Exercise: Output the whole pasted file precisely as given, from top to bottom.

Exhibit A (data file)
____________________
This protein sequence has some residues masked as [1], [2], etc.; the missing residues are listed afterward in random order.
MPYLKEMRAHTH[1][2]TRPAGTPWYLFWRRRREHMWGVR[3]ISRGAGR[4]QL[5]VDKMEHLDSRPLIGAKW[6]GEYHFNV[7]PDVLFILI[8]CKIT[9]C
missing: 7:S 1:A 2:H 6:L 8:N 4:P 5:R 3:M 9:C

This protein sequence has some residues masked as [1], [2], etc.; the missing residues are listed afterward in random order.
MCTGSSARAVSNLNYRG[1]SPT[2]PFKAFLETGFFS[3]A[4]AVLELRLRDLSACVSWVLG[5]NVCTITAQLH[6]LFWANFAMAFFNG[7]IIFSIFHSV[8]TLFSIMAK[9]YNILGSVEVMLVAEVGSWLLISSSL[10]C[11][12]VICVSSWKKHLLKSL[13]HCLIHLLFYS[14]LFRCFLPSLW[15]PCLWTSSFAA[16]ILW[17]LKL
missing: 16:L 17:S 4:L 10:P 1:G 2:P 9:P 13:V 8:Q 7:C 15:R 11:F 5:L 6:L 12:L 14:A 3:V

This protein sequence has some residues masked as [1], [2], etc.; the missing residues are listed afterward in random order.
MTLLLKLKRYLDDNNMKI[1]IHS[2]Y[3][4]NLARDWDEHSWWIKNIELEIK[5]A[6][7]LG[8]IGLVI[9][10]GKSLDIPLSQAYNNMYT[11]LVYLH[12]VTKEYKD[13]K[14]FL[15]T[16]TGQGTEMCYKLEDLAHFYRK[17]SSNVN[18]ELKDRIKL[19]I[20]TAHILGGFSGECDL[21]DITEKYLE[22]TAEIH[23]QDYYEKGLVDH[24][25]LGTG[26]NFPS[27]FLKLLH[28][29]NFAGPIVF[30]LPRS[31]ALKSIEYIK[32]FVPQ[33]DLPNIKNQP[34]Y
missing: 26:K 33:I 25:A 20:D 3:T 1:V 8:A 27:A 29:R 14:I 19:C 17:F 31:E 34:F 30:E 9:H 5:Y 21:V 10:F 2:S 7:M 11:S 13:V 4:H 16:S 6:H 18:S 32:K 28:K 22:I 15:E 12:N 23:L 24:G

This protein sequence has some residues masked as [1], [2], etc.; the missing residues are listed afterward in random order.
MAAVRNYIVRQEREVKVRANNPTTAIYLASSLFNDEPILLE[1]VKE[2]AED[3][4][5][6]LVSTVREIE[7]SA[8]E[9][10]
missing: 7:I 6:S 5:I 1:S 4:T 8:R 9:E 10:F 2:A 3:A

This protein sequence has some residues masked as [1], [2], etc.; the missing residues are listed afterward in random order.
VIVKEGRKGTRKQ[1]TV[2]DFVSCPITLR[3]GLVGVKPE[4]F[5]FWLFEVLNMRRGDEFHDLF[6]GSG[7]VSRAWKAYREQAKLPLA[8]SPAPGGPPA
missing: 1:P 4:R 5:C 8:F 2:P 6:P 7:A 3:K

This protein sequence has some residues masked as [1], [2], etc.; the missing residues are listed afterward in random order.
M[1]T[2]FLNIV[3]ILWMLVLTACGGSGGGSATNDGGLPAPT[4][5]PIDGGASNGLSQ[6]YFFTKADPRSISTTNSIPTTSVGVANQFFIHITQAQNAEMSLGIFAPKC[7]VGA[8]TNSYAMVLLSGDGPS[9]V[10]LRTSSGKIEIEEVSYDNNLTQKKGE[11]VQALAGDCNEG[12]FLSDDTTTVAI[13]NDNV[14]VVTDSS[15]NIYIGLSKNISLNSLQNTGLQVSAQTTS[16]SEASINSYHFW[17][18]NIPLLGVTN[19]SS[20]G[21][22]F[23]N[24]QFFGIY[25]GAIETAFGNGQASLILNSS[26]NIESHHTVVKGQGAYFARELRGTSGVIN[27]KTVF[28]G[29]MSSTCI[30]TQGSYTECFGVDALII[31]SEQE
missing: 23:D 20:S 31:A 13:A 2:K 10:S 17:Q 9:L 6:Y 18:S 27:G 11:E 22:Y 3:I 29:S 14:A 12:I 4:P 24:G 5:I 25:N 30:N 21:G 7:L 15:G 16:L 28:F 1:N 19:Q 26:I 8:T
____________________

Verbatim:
This protein sequence has some residues masked as [1], [2], etc.; the missing residues are listed afterward in random order.
MPYLKEMRAHTH[1][2]TRPAGTPWYLFWRRRREHMWGVR[3]ISRGAGR[4]QL[5]VDKMEHLDSRPLIGAKW[6]GEYHFNV[7]PDVLFILI[8]CKIT[9]C
missing: 7:S 1:A 2:H 6:L 8:N 4:P 5:R 3:M 9:C

This protein sequence has some residues masked as [1], [2], etc.; the missing residues are listed afterward in random order.
MCTGSSARAVSNLNYRG[1]SPT[2]PFKAFLETGFFS[3]A[4]AVLELRLRDLSACVSWVLG[5]NVCTITAQLH[6]LFWANFAMAFFNG[7]IIFSIFHSV[8]TLFSIMAK[9]YNILGSVEVMLVAEVGSWLLISSSL[10]C[11][12]VICVSSWKKHLLKSL[13]HCLIHLLFYS[14]LFRCFLPSLW[15]PCLWTSSFAA[16]ILW[17]LKL
missing: 16:L 17:S 4:L 10:P 1:G 2:P 9:P 13:V 8:Q 7:C 15:R 11:F 5:L 6:L 12:L 14:A 3:V

This protein sequence has some residues masked as [1], [2], etc.; the missing residues are listed afterward in random order.
MTLLLKLKRYLDDNNMKI[1]IHS[2]Y[3][4]NLARDWDEHSWWIKNIELEIK[5]A[6][7]LG[8]IGLVI[9][10]GKSLDIPLSQAYNNMYT[11]LVYLH[12]VTKEYKD[13]K[14]FL[15]T[16]TGQGTEMCYKLEDLAHFYRK[17]SSNVN[18]ELKDRIKL[19]I[20]TAHILGGFSGECDL[21]DITEKYLE[22]TAEIH[23]QDYYEKGLVDH[24][25]LGTG[26]NFPS[27]FLKLLH[28][29]NFAGPIVF[30]LPRS[31]ALKSIEYIK[32]FVPQ[33]DLPNIKNQP[34]Y
missing: 26:K 33:I 25:A 20:D 3:T 1:V 8:A 27:A 29:R 14:I 19:C 17:F 31:E 34:F 30:E 9:H 5:Y 21:V 10:F 2:S 7:M 11:S 13:V 4:H 16:S 6:H 18:S 32:K 28:K 22:I 15:E 12:N 23:L 24:G

This protein sequence has some residues masked as [1], [2], etc.; the missing residues are listed afterward in random order.
MAAVRNYIVRQEREVKVRANNPTTAIYLASSLFNDEPILLE[1]VKE[2]AED[3][4][5][6]LVSTVREIE[7]SA[8]E[9][10]
missing: 7:I 6:S 5:I 1:S 4:T 8:R 9:E 10:F 2:A 3:A

This protein sequence has some residues masked as [1], [2], etc.; the missing residues are listed afterward in random order.
VIVKEGRKGTRKQ[1]TV[2]DFVSCPITLR[3]GLVGVKPE[4]F[5]FWLFEVLNMRRGDEFHDLF[6]GSG[7]VSRAWKAYREQAKLPLA[8]SPAPGGPPA
missing: 1:P 4:R 5:C 8:F 2:P 6:P 7:A 3:K

This protein sequence has some residues masked as [1], [2], etc.; the missing residues are listed afterward in random order.
M[1]T[2]FLNIV[3]ILWMLVLTACGGSGGGSATNDGGLPAPT[4][5]PIDGGASNGLSQ[6]YFFTKADPRSISTTNSIPTTSVGVANQFFIHITQAQNAEMSLGIFAPKC[7]VGA[8]TNSYAMVLLSGDGPS[9]V[10]LRTSSGKIEIEEVSYDNNLTQKKGE[11]VQALAGDCNEG[12]FLSDDTTTVAI[13]NDNV[14]VVTDSS[15]NIYIGLSKNISLNSLQNTGLQVSAQTTS[16]SEASINSYHFW[17][18]NIPLLGVTN[19]SS[20]G[21][22]F[23]N[24]QFFGIY[25]GAIETAFGNGQASLILNSS[26]NIESHHTVVKGQGAYFARELRGTSGVIN[27]KTVF[28]G[29]MSSTCI[30]TQGSYTECFGVDALII[31]SEQE
missing: 23:D 20:S 31:A 13:A 2:K 10:S 17:Q 9:L 6:Y 18:S 27:G 11:E 22:Y 3:I 29:S 14:A 12:I 4:P 24:G 5:I 25:N 30:N 21:G 7:L 15:G 16:L 28:F 1:N 19:Q 26:I 8:T